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4th Dec 2016

Interview

'Baltic candidate' challenges Juncker for EU top job

Conservative parties in the three Baltic states are supporting former Latvian prime minister Valdis Dombrovskis to take the pole position for the centre-right European People's Party (EPP) in the EU elections.

Speaking to EUobserver on Saturday (15 February), Dombrovskis said he decided to put his name forward as the EPP top candidate because he believes "there is something from my work experience as a prime minister of Latvia which can be useful also at a European level."

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Dombrovskis, 42 years old, is running again to be an MEP after being elected to the European Parliament in 2004-2009. He became Latvian PM in 2009, just as the financial and economic crisis struck his home country.

Latvia was the first EU country to ask for an international bailout, but later rebounded and managed to meet the strict economic and fiscal criteria for euro membership. It became a member of the single currency on 1 January. Dombrovskis, however, had already resigned a few weeks earlier, following the collapse of a supermarket which killed 54 people.

The EPP has started the process of selecting its top candidate for the EU elections, with a final decision due in three weeks' time at a congress in Dublin.

So far, the other official candidates in the running are ex-eurogroup chief Jean-Claude Juncker (59 years old) and EU internal market commissioner Michel Barnier (63 years old), both veterans of EU politics.

Asked if the need for younger politicians on the EU scene was also a reason for his candidacy, Dombrovskis laughed, saying he would "certainly not like to make age the main issue.”

"I appreciate that the EPP is able to put forward other experienced candidates. Mr. Juncker of course has huge experience in both national govenrment and EU matters, having also led the Eurogroup for a number of years."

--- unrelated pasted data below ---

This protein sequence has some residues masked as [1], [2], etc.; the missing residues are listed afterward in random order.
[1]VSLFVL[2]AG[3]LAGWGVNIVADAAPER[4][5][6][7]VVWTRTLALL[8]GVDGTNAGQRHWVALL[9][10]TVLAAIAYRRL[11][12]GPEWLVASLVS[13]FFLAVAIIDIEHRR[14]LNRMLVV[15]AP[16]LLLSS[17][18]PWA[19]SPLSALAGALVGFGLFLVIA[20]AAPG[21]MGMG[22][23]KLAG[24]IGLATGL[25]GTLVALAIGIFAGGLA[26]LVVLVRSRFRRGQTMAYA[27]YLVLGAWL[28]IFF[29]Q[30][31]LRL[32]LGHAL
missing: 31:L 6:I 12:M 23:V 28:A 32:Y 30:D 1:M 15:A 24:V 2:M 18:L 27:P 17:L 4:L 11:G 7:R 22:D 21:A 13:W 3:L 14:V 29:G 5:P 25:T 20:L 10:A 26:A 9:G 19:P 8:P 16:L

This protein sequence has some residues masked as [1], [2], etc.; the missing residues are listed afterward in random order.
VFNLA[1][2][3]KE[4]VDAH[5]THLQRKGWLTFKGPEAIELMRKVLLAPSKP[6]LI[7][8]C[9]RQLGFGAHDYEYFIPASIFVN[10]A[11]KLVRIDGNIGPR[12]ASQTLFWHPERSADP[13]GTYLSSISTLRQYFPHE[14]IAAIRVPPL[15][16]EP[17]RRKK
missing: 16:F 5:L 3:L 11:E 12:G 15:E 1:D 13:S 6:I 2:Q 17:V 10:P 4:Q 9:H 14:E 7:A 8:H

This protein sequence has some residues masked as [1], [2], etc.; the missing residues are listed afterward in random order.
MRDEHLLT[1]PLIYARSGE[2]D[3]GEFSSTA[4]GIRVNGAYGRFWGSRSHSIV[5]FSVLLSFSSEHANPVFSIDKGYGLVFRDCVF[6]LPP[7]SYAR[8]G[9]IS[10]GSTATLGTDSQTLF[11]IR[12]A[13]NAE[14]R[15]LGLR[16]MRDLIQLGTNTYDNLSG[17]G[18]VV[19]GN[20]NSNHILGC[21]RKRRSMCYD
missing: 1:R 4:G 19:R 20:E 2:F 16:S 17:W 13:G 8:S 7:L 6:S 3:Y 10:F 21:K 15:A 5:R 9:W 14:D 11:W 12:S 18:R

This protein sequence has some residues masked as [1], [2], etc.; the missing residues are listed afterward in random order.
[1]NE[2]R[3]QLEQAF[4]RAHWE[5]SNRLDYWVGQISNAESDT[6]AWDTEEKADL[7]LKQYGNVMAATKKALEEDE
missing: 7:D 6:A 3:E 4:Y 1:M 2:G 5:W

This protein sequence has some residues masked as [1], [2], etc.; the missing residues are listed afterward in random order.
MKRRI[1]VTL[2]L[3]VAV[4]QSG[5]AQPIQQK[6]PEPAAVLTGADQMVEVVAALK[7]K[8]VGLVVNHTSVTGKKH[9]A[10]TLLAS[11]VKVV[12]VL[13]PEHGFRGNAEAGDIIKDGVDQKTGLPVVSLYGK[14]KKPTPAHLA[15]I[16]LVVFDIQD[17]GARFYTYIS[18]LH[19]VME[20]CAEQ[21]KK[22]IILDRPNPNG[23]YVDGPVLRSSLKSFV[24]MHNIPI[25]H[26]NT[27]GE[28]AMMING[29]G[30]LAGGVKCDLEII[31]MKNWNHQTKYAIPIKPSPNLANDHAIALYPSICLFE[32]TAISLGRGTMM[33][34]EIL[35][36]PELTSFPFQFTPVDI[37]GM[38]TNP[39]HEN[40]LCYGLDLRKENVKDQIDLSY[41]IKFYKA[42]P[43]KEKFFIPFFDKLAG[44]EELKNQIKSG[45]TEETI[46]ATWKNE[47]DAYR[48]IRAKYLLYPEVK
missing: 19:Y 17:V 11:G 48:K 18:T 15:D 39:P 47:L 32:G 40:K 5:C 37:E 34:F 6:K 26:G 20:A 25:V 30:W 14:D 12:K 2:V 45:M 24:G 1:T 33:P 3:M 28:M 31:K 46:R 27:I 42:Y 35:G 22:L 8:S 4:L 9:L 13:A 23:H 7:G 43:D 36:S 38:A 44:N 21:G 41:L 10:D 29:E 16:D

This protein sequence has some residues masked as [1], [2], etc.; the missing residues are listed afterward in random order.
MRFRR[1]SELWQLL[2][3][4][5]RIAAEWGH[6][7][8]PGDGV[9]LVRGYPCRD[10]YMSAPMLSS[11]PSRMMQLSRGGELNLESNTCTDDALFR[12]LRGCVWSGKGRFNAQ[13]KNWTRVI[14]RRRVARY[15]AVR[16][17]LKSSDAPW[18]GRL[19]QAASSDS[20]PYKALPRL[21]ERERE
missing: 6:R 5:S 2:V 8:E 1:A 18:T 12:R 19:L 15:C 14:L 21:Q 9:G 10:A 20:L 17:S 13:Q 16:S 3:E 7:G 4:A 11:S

"But I decided to put forward my candidacy to propose these ideas about competitiveness. As I am always saying, I am realistic about my chances, but I still think it's worth putting forward my candidacy," he said.

Dombrovskis' main argument is that while Europe has done a lot to boost fiscal discipline and reduce budget deficits it has focused less on increasing competitiveness.

"You cannot sustain higher levels of welfare and prosperity without high levels of competitiveness, particularly in today's environment with the emergence of new economies," Dombrovskis said.

He admitted there is no "miracle solution" to bring Europe out of its current situation of high unemployment and sluggish growth.

But he said things could improve with the creation of a single market for the digital economy, fairer competition in the energy market, and more ambitious investments in research and development "where the US and Japan are outspending the EU."

"Similar to the European Semester co-ordinating our fiscal policies, we would need an instrument to coordinate policies related to competitiveness," Dombrovskis noted, echoing similar calls from Germany, which backs “binding contracts” on competitiveness.

The Latvian politician admitted that discussions on binding contracts are "unclear" because some countries insist on more "solidarity" in return for the accords, amid little clarity on where the money would come from.

Asked if he has received any signals from Berlin - German Chancellor Angela Merkel is the most powerful leader in the EPP family - Dombrovskis said that his candidacy is still a “work in progress."

"Of course we are working with different member states and offices. There are several heads of government I have discussed this matter personally with, there are several which I contacted through their offices, we also work with MEPs. But it's still work in progress," he noted.

Merkel has so far refused to fully endorse any of the candidates. She said she has "great sympathy" for Juncker, but added that the final decision will be taken in Dublin.

Barnier is seen as having few chances to secure the nomination because he has no EPP leader to endorse his bid, coming, as he does, from France’s opposition centre-right UMP party, instead of French President Francois Hollande’s Socialist faction.

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